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365 Days to Better Baseball - Drill to Avoid Common Base Running Mistakes

HomeBlogsJack Perconte's blog365 Days to Better Baseball - Drill to Avoid Common Base Running Mistakes
HomeBlogsJack Perconte's blog365 Days to Better Baseball - Drill to Avoid Common Base Running Mistakes
365 Days to Better Baseball - Drill to Avoid Common Base Running Mistakes

Friday Base Running Secrets

Learning when to Look - crucial for avoiding common base running mistakes

Valuable time and wrong decisions occur when base runners do not know when to look for the ball or base coach. Various base running mistakes result when kids run the bases are: base running mistakes

Base runners who:

  1. Watch the ball or the base coach all the time when running
  2. Never Look for the ball or coach
  3. Round base too much or too little
  4. Look for ball or coach at the wrong times
  5. Slow down when looking for ball or coach
  6. Does not know when to begin their slide into base

Base running, as all aspects of baseball, has many little intricacies that are necessary for success. Many players, coaches, and observers take for granted the little things that go into base running. Coaches must not accept these base-running mistakes. The following drill helps solve the above base running mistakes.

Baseball Drill to Create Better Base Runners and avoid base running mistakes

Coaches gather a few objects as players' baseball mitts to set on the ground. These objects are designated "find ball or find coach" points. For this drill, players run full speed towards the next base. Whenever there is a glove on their path, they immediately look up to find ball or look at the base coach. The baseball mitts are set on ground, in close eyesight range, but not directly on the base paths. This drill teaches players how to come out of the batter's box, round bases and when to look for ball or base coach. The object on the ground base running drill can be used for designating when players should slide, also.

Base Running Drill to avoid base running mistakes

  1. Set a ball glove down about five from home.
  2. Another set of about four gloves are set in a banana shape for the correct path that base runners would round first base.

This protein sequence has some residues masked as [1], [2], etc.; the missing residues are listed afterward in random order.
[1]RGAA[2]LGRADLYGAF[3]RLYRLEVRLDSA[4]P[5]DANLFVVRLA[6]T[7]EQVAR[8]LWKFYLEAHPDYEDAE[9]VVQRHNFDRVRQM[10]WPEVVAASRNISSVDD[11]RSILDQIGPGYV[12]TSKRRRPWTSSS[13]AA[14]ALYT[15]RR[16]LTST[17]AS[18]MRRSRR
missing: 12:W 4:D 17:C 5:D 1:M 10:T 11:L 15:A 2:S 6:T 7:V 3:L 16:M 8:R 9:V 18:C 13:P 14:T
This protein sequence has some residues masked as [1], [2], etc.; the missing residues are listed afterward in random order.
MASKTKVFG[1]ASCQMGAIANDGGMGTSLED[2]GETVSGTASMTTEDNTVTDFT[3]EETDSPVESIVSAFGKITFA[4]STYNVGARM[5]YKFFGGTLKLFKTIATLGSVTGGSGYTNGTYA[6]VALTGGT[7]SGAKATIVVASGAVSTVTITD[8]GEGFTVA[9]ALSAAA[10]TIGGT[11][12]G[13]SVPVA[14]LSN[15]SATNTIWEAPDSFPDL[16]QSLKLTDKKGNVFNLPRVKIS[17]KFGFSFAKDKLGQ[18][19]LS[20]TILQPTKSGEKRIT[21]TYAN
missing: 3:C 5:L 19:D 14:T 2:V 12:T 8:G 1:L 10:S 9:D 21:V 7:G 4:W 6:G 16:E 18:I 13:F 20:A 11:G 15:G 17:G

3. Another glove is set a step past first base, while another is set on the ground about two-thirds of the way to second base.
  4. After swinging, players begin at full speed out of the batter's box towards first base. When they get to the first glove, they look to find the ball, which the coach throws somewhere after the player has begun running. If they see an infielder fielding the ball, they put their head down and run on a direct path through first base.
  5. If the ball is to the outfield, they round the base by taking the path around the set of gloves. After watching the base as they touch it, players look to find the ball (a glove is set there). If they do not see the ball, they immediately look at the third base coach, or listen for the first base coach.
  6. When runners notice, or hear from coach, that the ball is coming back to the infield, they stop and get back to first base. If not, they continue to second base.
  7. When they arrive at the next glove, about two thirds from second base, they look for the third base coach for instructions to stop, round, or proceed to third base.
  8. The same procedure of a glove on the ground close third base can also be done, of course.

 

Once again, when players see a glove on the ground, they immediately look for the ball or coach. Otherwise, they should have their head focused on a direct line to the next base. After a period, players learn to look at these designated times without using designation, which is the reason for the drill. This drill may sound complicated but it is not, once it has been tried.

About Jack Perconte

After playing major league baseball, Jack Perconte has taught baseball and softball since 1988 and offered valuable coaching training too. He has helped numerous youth players reach their potential, as well as having helped parents and coaches navigate their way through the challenging world of youth sports. Jack is one of the leading authorities in the areas of youth baseball training and coaching training advice.

All Jack Perconte articles are used with copyright permission.

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